Spider-Man: For Better or For Worse? This Week's Reading List: Amazing Spider-Man 121-122 The end of the Silver Age. 'Nuff Said.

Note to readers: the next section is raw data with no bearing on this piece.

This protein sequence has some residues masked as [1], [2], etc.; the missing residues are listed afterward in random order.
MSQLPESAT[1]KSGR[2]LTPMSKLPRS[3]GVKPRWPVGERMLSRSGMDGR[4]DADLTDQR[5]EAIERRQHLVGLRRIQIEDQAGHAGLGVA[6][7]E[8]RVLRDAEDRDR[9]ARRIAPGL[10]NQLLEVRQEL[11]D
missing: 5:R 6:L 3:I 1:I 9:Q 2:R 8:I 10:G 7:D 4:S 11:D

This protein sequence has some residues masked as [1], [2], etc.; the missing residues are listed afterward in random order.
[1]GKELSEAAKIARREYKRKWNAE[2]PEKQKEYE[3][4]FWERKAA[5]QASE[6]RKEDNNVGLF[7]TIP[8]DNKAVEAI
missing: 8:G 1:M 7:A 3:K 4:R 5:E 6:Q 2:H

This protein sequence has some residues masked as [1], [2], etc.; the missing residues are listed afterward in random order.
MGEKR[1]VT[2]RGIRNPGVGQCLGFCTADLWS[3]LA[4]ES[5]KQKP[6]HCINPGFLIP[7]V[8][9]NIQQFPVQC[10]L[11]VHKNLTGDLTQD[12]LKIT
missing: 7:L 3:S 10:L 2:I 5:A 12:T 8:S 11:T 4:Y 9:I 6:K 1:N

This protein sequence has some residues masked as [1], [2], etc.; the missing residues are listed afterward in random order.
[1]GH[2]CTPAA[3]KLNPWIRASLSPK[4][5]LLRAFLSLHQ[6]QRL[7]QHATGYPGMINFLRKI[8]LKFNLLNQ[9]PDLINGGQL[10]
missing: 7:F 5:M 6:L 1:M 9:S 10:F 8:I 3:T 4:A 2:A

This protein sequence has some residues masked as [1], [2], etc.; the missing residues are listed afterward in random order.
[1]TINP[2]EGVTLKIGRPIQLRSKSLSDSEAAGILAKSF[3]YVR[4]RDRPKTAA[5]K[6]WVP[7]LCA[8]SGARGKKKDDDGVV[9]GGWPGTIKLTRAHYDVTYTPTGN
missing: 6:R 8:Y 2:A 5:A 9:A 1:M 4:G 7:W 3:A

(This post is going to be... a little long. I'm mostly through with what we might as well call “Part One”, and I'm at six pages, which is long for a For Better or For Worse post. Clearly, I'm going to have to break this one up, and I might as well post it part-by-part. So...) Part One: Eric and Gwen: A Love Story